US first-quarter reporting season ramps up with tech giants in focus

By Glenn Dyer | More Articles by Glenn Dyer

The US first-quarter reporting season accelerates. Up to Friday, 14 companies in the S&P 500 had reported so far, and this week they will be joined by another 158 (or more than 30% of the index), as well as 11 of the 30 companies in the Dow.

This week, look for figures from the likes of Microsoft, Alphabet, Meta (Facebook), and Tesla. Because of the continuing antics of Elon Musk, the EV giant’s figures will dominate.

If Friday is any guide, then the midweek results won’t be pretty.

First up, Tesla shares lost 1.9% on Friday and more than 13% for the week, leaving them down 40% year to date.

But there was more bad news on Friday when it recalled nearly 4,000 new Cybertrucks (the first made and sold, it seems) to fix problems discovered in the manufacturing process.

Then late Friday night, reports spread that Musk had called off a much-heralded trip to India to discuss a site for a new car plant. It seems he didn’t understand that it would be a bad look to fly to a country whose government is deeply involved in an election for the next six weeks.

And to cap off a busy week, Tesla cut prices for its Model Y, Model X, and Model S vehicles in the US by $US1,000, according to the electric vehicle maker's website. Tesla slashed the prices for its Model Y base variant to $US42,990 from $US44,990, while the Model X base variant will now cost $US77,990, the website showed. Judging by stories in 2023, the price cuts are not really significant.

Given the big sell-off in the Nasdaq last week and the week before, don’t expect the tech majors this week to make much of an impact.

Tesla is thought to be a basket case for investors; Netflix starred last week but ruined it all by sharply reducing transparency on the one key measure watched by the market: subscriber numbers.

Tesla reports on Tuesday, Meta on Wednesday, and Microsoft and Alphabet on Thursday.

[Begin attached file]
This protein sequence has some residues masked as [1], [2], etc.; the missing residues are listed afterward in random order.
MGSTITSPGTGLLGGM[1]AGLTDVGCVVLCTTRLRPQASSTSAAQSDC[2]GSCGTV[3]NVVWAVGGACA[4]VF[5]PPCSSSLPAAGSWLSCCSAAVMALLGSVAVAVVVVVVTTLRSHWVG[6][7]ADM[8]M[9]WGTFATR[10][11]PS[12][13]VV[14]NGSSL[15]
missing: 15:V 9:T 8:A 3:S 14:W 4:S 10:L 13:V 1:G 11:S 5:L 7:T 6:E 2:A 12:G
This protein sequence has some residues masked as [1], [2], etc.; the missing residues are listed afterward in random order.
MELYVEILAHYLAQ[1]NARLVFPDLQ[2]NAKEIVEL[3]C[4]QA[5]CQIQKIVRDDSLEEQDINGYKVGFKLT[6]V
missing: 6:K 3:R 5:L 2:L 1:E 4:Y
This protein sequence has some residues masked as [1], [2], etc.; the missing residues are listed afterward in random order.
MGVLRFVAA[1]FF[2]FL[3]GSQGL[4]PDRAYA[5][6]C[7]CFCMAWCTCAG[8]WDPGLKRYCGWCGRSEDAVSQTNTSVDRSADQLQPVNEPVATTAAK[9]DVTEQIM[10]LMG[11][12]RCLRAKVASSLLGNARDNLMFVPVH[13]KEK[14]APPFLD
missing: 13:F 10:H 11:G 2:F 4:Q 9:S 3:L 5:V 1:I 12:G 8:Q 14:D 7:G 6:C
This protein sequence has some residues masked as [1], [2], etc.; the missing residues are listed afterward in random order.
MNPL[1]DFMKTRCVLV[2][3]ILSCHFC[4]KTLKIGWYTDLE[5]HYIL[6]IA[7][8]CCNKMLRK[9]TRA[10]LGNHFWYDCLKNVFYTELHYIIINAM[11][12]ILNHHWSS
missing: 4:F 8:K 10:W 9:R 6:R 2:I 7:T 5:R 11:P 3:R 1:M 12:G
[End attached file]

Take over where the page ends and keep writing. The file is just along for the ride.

Exxon Mobil and Chevron report on Friday, as usual (and Chevron’s takeover target, Hess, is due to report midweek).

Other big US groups reporting include Colgate-Palmolive, Pepsi, Nucor, Ford and GM, AT&T, Comcast, Caterpillar, Spotify, Qualcomm, Intel, Merck, Southwestern, Halliburton, Boeing, and IBM.

Australian US-listed companies Atlassian and ResMed are due to report on Thursday.

And Newmont (which now controls Newcrest) is due to report on Thursday as well.

FactSet said in the end-of-week update on Friday that at this early stage, "the first-quarter earnings season for the S&P 500 is off to a mixed start.”

"On the positive side, both the percentage of S&P 500 companies reporting positive earnings surprises and the magnitude of earnings surprises are at or above their 10-year averages.

"On the negative side, substantial downward revisions to EPS estimates for two companies in the Health Care sector have caused a decline in the earnings growth rate over the past two weeks.

"As a result, the index is reporting lower earnings for the first quarter relative to the end of last week and relative to the end of the quarter. However, the index is still reporting (year-over-year) earnings growth for the third-straight quarter.

"Overall, 14% of the companies in the S&P 500 have reported actual results for Q1 2024 to date. Of these companies, 74% have reported actual EPS above estimates, which is below the 5-year average of 77% but equal to the 10-year average of 74%.

In Europe, Barclays, SAP, Novartis, Roche, Air Liquide, Hermès, Nestlé, Sanofi, Schneider, and TotalEnergies are among companies reporting, as well as Brazilian mining giant Vale and Canada’s Teck Resources, which is now a copper miner after selling its coal business to Glencore.

About Glenn Dyer

Glenn Dyer has been a finance journalist and TV producer for more than 40 years. He has worked at Maxwell Newton Publications, Queensland Newspapers, AAP, The Australian Financial Review, The Nine Network and Crikey.

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